The crew at Fish Frenzy never pretend this is fine dining, but for straightforward, tasty seafood look no further. The signature dish here is the piping hot fish and chips served in brown paper flutes. Try one of the local fish varieties such as travally, flake or blue eye. Wolf these down at an outside table overlooking Sullivans Cove. I love the bustle and energy of this place – and the chance to people watch on the wharf. Fish Frenzy also offers ocean-fresh oysters, scallops and calamari, plus a small range of salads and a smoky fish chowder. There’s also a select list of Tasmanian wines and craft beers available.

Address: Elizabeth Street Pier, Sullivans Cove, Hobart 7000
Contact: 00 61 3 6231 2134;  fishfrenzy.com.au
Getting there: bus to Murray Street (96)
Opening times: daily, 11am-9pm
Price: fish and chips A$19; six oysters A$14
Payment type: credit cards accepted
Reservations: not possible

Sweet Envy (22)

Hidden behind this modest shop front in North Hobart lies an Aladdin’s Cave of sweet decadence. Unlike the high-end cake shops which are so popular in Sydney and Melbourne, Sweet Envy still produces post-war Aussie fare such as sausage rolls, jam doughnuts and lemon curd tarts. But you’ll also find plenty of glamourous and elaborate cakes which are tailormade for its customers. The shelves here are packed with brightly-coloured macaroons, cup cakes, slices and tarts. Sweet Envy also makes plenty of savoury delights, such as breads, croissants and delicious meat pies. And don’t miss its famous pecan sticky buns.

Address: 341 Elizabeth Street, North Hobart 7000
Contact: 00 61 3 6234 8805;  sweetenvy.com
Getting there: bus to Elizabeth Street (9)
Opening times: Tue-Fri, 8.30am-6pm; Sat, 8.30am-5pm
Price: cupcakes from A$3.50, ice cream from A$4.50, pies and sausage rolls from A$4.50
Payment type: credit cards accepted
Reservations: not possible

The Machine Laundry Café (23)

If you believe that a great coffee is the cornerstone of every decent breakfast then this knockabout café on Salamanca Square will suit you perfectly. The novelty of being part of a working laundromat seems a bit redundant – all the machines were empty when I ate there. The café’s popularity is not entirely due to the quality of the coffee beans – the food is pretty tasty too. The menu includes breakfast staples like fruit toast, muffins and porridge to hearty lunchtime fare such as slow-roasted Moroccan lamb. Service is brisk and friendly, and prices are reasonable. The Machine Laundry Café does get ridiculously packed for breakfast, but tables turn over fairly quickly so you won’t wait long.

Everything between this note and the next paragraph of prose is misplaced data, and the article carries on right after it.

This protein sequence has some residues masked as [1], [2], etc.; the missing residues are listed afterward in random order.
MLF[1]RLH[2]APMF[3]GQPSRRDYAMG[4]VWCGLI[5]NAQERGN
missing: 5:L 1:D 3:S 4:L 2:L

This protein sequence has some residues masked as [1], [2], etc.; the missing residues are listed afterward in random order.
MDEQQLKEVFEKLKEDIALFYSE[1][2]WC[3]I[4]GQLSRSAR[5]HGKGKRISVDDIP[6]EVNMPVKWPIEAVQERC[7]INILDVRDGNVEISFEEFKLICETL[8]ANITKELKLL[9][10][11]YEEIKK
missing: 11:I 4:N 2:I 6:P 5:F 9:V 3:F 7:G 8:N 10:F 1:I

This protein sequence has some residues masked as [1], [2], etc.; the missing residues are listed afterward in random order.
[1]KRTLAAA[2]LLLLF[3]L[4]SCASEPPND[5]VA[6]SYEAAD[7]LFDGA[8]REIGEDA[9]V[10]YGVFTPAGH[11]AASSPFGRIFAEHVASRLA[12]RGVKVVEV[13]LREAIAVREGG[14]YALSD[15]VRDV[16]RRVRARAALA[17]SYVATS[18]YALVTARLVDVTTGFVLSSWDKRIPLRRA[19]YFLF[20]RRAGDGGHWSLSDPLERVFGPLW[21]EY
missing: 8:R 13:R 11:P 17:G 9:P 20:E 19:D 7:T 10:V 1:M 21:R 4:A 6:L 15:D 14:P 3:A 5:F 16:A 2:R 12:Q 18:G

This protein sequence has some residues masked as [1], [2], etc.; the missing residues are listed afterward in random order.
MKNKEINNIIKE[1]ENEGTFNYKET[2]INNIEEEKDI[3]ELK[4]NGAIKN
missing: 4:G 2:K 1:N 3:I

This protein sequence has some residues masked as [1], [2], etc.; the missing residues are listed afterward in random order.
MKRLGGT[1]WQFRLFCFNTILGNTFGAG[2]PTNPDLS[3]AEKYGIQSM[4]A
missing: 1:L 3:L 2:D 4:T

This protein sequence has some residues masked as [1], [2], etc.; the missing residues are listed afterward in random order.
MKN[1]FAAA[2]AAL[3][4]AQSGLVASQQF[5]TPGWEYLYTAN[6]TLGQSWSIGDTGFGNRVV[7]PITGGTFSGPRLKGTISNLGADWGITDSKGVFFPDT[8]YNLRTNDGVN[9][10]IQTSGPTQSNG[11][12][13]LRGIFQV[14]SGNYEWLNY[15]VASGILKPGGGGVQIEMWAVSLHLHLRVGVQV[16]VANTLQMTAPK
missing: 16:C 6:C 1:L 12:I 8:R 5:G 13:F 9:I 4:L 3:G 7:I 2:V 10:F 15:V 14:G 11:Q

Address: 12 Salamanca Square, Hobart, 7000
Contact: 00 61 3 6224 9922
Getting there: bus to Battery Point (63)
Opening times: Mon-Sat, 7.30am-5pm; Sun, 8.30am-5pm
Price: small coffee A$3.70; light dishes from A$6.50, bigger dishes from A$17
Payment type: credit cards accepted
Reservations: not possible

Room for a Pony (24)

In Hobart all roads lead, eventually, to Elizabeth Street. Just up the road from this former petrol station you’ll find other food and drink recommendations of mine – Sweet Envy, Willing Bros. Wine Merchants and The Winston. But for a hearty lunch or breakfast, it’s hard to drive past Room for a Pony, a buzzy café which takes both its coffee and food seriously. For brekkie kick off with something robust like clay-baked eggs with peperonata and Tuscan sausage, or Cajun meatloaf, bacon and pickled honey browns. Simpler options are available, such as omelettes. Things go up a couple of notches for lunch; the café is also licensed. Since it only opened in late 2014, this convivial gas station café is still a work in progress – the owners intend to funk up the empty forecourt. So watch this space. Maybe they’ll get a pony.

Address: 338 Elizabeth Street, North Hobart, 7000
Contact: 00 61 3 6231 0508;  facebook.com/roomforapony
Getting there: bus 119 to North Hobart
Opening times: Mon-Fri, 7.30am-4pm; Sat, Sun, 8am-4pm
Price: breakfast from A$16; pasta from A$17, main courses from A$28
Payment type: credit cards accepted
Reservations: not possible

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This article was written by Mark Chipperfield from The Daily Telegraph and was legally licensed through the NewsCred publisher network.